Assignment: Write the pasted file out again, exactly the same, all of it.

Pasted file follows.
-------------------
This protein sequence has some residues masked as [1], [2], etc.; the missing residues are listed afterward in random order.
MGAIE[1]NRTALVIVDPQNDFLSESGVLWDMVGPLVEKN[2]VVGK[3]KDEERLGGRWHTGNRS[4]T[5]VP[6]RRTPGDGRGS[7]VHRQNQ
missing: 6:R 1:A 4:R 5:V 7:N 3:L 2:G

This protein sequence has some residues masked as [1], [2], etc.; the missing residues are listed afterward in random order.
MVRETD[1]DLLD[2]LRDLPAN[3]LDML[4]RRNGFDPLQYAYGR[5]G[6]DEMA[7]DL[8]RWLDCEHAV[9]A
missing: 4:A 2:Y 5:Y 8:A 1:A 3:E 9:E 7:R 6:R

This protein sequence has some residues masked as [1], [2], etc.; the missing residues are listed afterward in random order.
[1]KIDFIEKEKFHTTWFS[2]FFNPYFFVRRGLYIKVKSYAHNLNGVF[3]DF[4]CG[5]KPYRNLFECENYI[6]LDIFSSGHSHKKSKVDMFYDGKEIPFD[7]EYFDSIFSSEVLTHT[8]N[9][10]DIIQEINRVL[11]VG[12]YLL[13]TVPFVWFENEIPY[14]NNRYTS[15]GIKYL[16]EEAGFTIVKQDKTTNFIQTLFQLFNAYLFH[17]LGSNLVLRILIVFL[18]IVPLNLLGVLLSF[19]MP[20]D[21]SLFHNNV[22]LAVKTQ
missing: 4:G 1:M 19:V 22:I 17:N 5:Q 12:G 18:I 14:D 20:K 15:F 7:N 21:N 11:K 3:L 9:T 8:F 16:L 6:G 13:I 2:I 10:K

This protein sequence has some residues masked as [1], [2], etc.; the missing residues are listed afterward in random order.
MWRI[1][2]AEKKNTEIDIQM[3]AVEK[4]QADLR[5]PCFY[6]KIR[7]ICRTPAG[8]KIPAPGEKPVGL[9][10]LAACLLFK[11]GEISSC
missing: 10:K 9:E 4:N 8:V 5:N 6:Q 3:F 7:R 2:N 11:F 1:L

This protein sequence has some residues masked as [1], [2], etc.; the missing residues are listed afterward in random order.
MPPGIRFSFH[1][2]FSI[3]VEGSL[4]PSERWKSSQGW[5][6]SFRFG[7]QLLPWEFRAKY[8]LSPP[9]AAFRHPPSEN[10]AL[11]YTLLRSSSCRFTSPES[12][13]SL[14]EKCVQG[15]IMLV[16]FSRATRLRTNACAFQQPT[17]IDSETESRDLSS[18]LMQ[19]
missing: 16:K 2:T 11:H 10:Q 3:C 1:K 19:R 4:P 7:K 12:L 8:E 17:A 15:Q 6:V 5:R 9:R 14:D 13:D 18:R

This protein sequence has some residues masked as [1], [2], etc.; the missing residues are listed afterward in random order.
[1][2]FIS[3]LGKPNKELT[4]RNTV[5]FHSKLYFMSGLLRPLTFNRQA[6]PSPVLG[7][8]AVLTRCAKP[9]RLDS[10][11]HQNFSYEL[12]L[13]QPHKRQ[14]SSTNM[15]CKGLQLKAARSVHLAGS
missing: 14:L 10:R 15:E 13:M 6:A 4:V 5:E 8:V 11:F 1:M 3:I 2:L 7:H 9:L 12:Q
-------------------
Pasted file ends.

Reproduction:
This protein sequence has some residues masked as [1], [2], etc.; the missing residues are listed afterward in random order.
MGAIE[1]NRTALVIVDPQNDFLSESGVLWDMVGPLVEKN[2]VVGK[3]KDEERLGGRWHTGNRS[4]T[5]VP[6]RRTPGDGRGS[7]VHRQNQ
missing: 6:R 1:A 4:R 5:V 7:N 3:L 2:G

This protein sequence has some residues masked as [1], [2], etc.; the missing residues are listed afterward in random order.
MVRETD[1]DLLD[2]LRDLPAN[3]LDML[4]RRNGFDPLQYAYGR[5]G[6]DEMA[7]DL[8]RWLDCEHAV[9]A
missing: 4:A 2:Y 5:Y 8:A 1:A 3:E 9:E 7:R 6:R

This protein sequence has some residues masked as [1], [2], etc.; the missing residues are listed afterward in random order.
[1]KIDFIEKEKFHTTWFS[2]FFNPYFFVRRGLYIKVKSYAHNLNGVF[3]DF[4]CG[5]KPYRNLFECENYI[6]LDIFSSGHSHKKSKVDMFYDGKEIPFD[7]EYFDSIFSSEVLTHT[8]N[9][10]DIIQEINRVL[11]VG[12]YLL[13]TVPFVWFENEIPY[14]NNRYTS[15]GIKYL[16]EEAGFTIVKQDKTTNFIQTLFQLFNAYLFH[17]LGSNLVLRILIVFL[18]IVPLNLLGVLLSF[19]MP[20]D[21]SLFHNNV[22]LAVKTQ
missing: 4:G 1:M 19:V 22:I 17:N 5:Q 12:G 18:I 14:D 20:K 15:F 7:N 21:N 11:K 3:L 9:T 8:F 16:L 6:G 13:I 2:I 10:K

This protein sequence has some residues masked as [1], [2], etc.; the missing residues are listed afterward in random order.
MWRI[1][2]AEKKNTEIDIQM[3]AVEK[4]QADLR[5]PCFY[6]KIR[7]ICRTPAG[8]KIPAPGEKPVGL[9][10]LAACLLFK[11]GEISSC
missing: 10:K 9:E 4:N 8:V 5:N 6:Q 3:F 7:R 2:N 11:F 1:L

This protein sequence has some residues masked as [1], [2], etc.; the missing residues are listed afterward in random order.
MPPGIRFSFH[1][2]FSI[3]VEGSL[4]PSERWKSSQGW[5][6]SFRFG[7]QLLPWEFRAKY[8]LSPP[9]AAFRHPPSEN[10]AL[11]YTLLRSSSCRFTSPES[12][13]SL[14]EKCVQG[15]IMLV[16]FSRATRLRTNACAFQQPT[17]IDSETESRDLSS[18]LMQ[19]
missing: 16:K 2:T 11:H 10:Q 3:C 1:K 19:R 4:P 7:K 12:L 8:E 17:A 15:Q 6:V 5:R 9:R 14:D 13:D 18:R

This protein sequence has some residues masked as [1], [2], etc.; the missing residues are listed afterward in random order.
[1][2]FIS[3]LGKPNKELT[4]RNTV[5]FHSKLYFMSGLLRPLTFNRQA[6]PSPVLG[7][8]AVLTRCAKP[9]RLDS[10][11]HQNFSYEL[12]L[13]QPHKRQ[14]SSTNM[15]CKGLQLKAARSVHLAGS
missing: 14:L 10:R 15:E 13:M 6:A 4:V 5:E 8:V 11:F 1:M 3:I 2:L 7:H 9:L 12:Q